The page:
It eradicates pollinators. It requires massive amounts of chemical fertilisers, which in turn are 2% of greenhouse gas emissions and the principal source of nitrous oxide emissions.
Even our gut health has been decimated, due to the nutritional paucity of our calorie-laden diets, leading to a new medical procedure: faecal transplants, the transference of faecal matter from healthy people to those whose guts have no healthy bacteria left in them.
Clostridium difficile Infections (CDI) are on the rise, no doubt due to our lifestyles. The US CDC reports that approximately 347,000 people in the US alone were diagnosed with this infection in 2012. Of those, at least 14,000 died but the figure is likely to be more in the range of 30,000-50,000 range. Like our soils and ecosystems, our guts have been desertified.
Is the sorry state of our environment due to incompetence from our leaders?
Sadly, we do not expect our politicians and leaders to be intellectually endowed, but favour showmen (and women), good-looking individuals like Justin Trudeau, despite his lies and a populist discourse clearly not in line with his coercive policies.
We look for soundbites and amusement, so we favour superficially funny types like the UK’s ex-Prime Minister Boris Johnson, sacked by his own nasty party, but not by his country’s voters; or ones like media-savvy Donald Trump, with his preacher’s sing-song intonation, which goes down well in the southern states, and his brilliant epithets for his rivals – such as: Sanctimonious (Ron) Santos, Slippery James Comey, Sleepy Joe (Biden), Crooked Hillary, Animal Assad, Little Rocket Man (Kim Jong Un), Sloppy Steve (Bannon), Pocahontas (Elizabeth Warren), Lyin’ Ted Cruz, Low Energy Jeb (Bush)…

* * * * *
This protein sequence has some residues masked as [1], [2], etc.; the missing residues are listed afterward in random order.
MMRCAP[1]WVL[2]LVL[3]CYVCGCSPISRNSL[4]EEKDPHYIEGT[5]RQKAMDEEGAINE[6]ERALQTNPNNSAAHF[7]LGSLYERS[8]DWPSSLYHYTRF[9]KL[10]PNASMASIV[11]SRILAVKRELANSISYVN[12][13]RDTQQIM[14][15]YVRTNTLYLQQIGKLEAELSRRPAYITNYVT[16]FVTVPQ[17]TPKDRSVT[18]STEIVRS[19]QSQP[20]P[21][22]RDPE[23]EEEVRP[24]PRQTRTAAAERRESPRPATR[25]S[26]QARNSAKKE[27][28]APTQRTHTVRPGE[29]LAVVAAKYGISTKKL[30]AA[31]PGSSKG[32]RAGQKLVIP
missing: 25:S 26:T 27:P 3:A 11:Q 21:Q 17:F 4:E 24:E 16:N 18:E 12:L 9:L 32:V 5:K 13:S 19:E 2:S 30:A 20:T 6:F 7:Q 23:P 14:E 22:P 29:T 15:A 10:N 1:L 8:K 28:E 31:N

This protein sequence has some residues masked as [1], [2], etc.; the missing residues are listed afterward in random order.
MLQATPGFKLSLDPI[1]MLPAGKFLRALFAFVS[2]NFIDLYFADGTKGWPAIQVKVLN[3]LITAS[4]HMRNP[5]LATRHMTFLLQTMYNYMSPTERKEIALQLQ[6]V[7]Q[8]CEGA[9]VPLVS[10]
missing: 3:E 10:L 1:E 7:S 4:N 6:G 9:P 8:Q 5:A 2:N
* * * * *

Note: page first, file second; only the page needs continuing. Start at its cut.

Our politicians are, maybe, kept reasonably busy scrabbling around for their political space, and we expect no real expertise from our so-called experts, nor relevant studies, nor experience, from government ministers.
But what about those who are really calling the shots, the Bill Gates, Carl Schwabs of this world, and the dark money behind them?
First, a little bit of history
Once there was a conglomerate of large chemical corporations, formed in 1925, that was the mainstay of the Third Reich’s economy and war effort, supplying the synthetic rubber for vehicle tyres, synthetic fuels and explosives.
On 20 February 1933, at a meeting with top Nazis, including Goering and Himmler, this conglomerate, IG Farben, was the largest donor to the Nazi Party, donating 400,000 reichsmarks (approximately $5 million in today’s money).